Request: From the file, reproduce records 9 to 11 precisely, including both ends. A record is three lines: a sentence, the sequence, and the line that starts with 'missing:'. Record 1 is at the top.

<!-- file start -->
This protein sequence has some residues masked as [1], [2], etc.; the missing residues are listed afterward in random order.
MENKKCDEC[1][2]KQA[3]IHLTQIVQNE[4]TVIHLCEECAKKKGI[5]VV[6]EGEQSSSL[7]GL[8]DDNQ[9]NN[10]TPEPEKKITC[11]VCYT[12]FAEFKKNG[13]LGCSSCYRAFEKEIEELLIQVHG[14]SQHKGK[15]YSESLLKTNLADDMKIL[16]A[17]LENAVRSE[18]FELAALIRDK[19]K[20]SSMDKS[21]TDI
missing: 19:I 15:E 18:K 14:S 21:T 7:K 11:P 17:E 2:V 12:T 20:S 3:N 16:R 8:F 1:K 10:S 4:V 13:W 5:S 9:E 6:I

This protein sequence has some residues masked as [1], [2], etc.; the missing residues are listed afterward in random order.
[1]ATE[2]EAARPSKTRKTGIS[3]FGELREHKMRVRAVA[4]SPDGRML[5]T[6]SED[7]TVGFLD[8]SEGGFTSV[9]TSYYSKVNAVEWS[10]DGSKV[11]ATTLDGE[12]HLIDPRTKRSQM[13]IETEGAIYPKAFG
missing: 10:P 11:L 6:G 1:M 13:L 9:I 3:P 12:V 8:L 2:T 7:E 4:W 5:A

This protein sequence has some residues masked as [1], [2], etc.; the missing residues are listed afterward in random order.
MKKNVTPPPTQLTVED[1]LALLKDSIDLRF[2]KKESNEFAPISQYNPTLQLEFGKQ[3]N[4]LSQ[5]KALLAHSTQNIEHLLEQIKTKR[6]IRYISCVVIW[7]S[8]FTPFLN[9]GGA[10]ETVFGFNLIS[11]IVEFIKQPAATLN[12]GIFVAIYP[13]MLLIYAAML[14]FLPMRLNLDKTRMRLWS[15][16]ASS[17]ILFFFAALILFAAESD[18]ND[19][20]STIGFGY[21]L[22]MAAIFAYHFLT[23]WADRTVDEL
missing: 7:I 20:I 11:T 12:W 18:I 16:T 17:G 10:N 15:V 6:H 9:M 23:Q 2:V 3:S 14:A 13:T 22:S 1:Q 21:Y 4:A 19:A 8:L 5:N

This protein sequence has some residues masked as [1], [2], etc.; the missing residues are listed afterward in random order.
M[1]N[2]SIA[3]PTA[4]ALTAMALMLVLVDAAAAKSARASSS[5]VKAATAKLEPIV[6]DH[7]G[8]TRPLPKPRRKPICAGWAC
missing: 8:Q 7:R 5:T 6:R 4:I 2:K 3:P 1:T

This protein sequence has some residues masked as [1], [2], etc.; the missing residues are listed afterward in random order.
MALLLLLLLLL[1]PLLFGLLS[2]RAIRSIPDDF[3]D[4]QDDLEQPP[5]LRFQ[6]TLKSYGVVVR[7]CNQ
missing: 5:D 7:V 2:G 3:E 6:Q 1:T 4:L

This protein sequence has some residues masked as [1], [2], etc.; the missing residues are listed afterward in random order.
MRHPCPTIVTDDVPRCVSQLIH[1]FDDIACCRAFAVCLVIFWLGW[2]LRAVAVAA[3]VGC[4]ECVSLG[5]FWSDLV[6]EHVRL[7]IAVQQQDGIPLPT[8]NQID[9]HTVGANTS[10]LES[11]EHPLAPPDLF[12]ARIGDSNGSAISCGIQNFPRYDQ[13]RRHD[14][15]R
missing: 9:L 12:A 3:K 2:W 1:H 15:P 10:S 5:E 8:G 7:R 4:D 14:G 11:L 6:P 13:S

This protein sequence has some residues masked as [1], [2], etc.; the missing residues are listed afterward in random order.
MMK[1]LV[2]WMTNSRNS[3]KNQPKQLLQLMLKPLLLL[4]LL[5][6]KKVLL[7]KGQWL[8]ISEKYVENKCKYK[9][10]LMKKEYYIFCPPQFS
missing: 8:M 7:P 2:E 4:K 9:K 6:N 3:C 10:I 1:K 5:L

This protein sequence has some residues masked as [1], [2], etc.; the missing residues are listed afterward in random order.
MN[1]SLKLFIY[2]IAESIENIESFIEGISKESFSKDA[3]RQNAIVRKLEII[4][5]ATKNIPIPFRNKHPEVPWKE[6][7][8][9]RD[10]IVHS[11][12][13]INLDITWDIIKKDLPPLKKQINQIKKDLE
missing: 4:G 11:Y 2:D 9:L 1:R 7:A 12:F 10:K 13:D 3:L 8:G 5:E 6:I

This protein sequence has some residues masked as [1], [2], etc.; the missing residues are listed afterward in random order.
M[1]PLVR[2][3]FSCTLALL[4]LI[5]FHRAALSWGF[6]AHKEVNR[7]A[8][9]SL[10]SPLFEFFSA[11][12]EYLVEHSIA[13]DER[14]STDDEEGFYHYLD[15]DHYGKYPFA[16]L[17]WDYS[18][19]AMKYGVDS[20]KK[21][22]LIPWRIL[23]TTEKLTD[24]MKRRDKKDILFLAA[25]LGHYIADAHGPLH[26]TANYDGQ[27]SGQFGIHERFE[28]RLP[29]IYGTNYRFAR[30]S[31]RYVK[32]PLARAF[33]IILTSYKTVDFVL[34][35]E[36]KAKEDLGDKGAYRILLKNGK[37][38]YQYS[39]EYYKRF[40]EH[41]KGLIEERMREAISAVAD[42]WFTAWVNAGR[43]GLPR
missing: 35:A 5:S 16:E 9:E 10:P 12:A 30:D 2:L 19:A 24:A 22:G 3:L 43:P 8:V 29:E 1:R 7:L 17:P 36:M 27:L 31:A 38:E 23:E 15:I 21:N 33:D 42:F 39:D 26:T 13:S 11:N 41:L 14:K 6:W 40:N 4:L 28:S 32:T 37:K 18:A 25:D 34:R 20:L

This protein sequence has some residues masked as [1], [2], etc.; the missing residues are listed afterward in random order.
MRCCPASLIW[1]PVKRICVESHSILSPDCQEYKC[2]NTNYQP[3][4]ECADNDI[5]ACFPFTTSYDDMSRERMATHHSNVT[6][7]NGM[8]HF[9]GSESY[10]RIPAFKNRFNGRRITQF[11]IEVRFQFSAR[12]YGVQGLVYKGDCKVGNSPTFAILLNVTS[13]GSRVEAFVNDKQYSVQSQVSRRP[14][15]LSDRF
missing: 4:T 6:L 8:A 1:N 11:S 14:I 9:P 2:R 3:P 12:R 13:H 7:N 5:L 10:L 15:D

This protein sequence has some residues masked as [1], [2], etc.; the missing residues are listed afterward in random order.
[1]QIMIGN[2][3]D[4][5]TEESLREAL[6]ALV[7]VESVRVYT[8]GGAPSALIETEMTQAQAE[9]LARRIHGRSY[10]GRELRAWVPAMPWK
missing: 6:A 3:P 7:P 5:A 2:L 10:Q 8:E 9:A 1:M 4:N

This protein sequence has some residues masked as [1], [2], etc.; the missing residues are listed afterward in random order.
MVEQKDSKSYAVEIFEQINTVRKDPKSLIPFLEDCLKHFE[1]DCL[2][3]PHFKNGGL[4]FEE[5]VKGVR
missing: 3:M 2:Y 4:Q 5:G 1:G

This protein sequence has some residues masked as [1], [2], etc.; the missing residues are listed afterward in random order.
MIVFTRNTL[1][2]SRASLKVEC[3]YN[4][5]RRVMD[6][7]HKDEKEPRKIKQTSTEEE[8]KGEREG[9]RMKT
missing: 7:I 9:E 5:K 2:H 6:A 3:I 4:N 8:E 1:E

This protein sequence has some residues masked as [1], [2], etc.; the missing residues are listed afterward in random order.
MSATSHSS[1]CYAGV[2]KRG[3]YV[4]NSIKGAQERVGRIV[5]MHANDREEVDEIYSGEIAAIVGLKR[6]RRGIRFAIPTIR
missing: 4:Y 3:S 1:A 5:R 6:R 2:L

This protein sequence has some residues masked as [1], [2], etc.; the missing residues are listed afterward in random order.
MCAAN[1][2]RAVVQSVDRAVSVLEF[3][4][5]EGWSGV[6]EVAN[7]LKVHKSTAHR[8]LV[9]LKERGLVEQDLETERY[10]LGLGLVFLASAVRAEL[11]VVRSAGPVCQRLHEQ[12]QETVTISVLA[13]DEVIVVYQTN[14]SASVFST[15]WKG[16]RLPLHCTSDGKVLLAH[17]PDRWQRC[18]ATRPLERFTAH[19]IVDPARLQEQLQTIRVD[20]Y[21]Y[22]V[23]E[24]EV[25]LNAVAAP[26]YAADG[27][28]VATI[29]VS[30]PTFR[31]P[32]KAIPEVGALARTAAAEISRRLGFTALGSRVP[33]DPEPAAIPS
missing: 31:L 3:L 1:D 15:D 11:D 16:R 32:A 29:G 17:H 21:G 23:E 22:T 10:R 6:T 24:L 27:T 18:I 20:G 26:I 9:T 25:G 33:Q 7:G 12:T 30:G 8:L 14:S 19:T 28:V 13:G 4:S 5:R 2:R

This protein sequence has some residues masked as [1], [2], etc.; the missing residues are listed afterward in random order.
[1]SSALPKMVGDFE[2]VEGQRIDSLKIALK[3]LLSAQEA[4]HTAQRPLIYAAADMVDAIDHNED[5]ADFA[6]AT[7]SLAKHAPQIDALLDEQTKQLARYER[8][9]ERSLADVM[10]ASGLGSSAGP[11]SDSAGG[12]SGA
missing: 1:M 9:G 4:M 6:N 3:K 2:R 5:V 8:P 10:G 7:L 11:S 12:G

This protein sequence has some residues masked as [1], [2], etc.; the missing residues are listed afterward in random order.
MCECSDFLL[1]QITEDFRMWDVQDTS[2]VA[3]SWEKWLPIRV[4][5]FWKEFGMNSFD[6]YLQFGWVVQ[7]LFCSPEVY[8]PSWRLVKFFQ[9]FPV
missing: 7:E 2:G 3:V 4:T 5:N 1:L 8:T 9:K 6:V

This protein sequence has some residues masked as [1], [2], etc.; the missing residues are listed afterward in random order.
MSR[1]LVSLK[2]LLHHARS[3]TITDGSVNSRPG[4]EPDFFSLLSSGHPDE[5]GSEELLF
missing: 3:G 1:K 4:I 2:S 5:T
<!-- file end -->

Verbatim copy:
This protein sequence has some residues masked as [1], [2], etc.; the missing residues are listed afterward in random order.
M[1]PLVR[2][3]FSCTLALL[4]LI[5]FHRAALSWGF[6]AHKEVNR[7]A[8][9]SL[10]SPLFEFFSA[11][12]EYLVEHSIA[13]DER[14]STDDEEGFYHYLD[15]DHYGKYPFA[16]L[17]WDYS[18][19]AMKYGVDS[20]KK[21][22]LIPWRIL[23]TTEKLTD[24]MKRRDKKDILFLAA[25]LGHYIADAHGPLH[26]TANYDGQ[27]SGQFGIHERFE[28]RLP[29]IYGTNYRFAR[30]S[31]RYVK[32]PLARAF[33]IILTSYKTVDFVL[34][35]E[36]KAKEDLGDKGAYRILLKNGK[37][38]YQYS[39]EYYKRF[40]EH[41]KGLIEERMREAISAVAD[42]WFTAWVNAGR[43]GLPR
missing: 35:A 5:S 16:E 9:E 10:P 12:A 30:D 2:L 19:A 24:A 22:G 3:L 43:P 8:V 29:E 1:R 7:L 17:P 36:M 27:L 31:A 38:E 23:E 15:I 21:N 33:D 42:F 39:D 26:T 13:S 11:N 41:L 14:K 6:W 40:N 4:L 28:S 32:T 37:K 18:A 25:D 34:R 20:L

This protein sequence has some residues masked as [1], [2], etc.; the missing residues are listed afterward in random order.
MRCCPASLIW[1]PVKRICVESHSILSPDCQEYKC[2]NTNYQP[3][4]ECADNDI[5]ACFPFTTSYDDMSRERMATHHSNVT[6][7]NGM[8]HF[9]GSESY[10]RIPAFKNRFNGRRITQF[11]IEVRFQFSAR[12]YGVQGLVYKGDCKVGNSPTFAILLNVTS[13]GSRVEAFVNDKQYSVQSQVSRRP[14][15]LSDRF
missing: 4:T 6:L 8:A 1:N 11:S 14:I 9:P 2:R 3:P 12:R 13:H 7:N 5:L 10:L 15:D

This protein sequence has some residues masked as [1], [2], etc.; the missing residues are listed afterward in random order.
[1]QIMIGN[2][3]D[4][5]TEESLREAL[6]ALV[7]VESVRVYT[8]GGAPSALIETEMTQAQAE[9]LARRIHGRSY[10]GRELRAWVPAMPWK
missing: 6:A 3:P 7:P 5:A 2:L 10:Q 8:E 9:A 1:M 4:N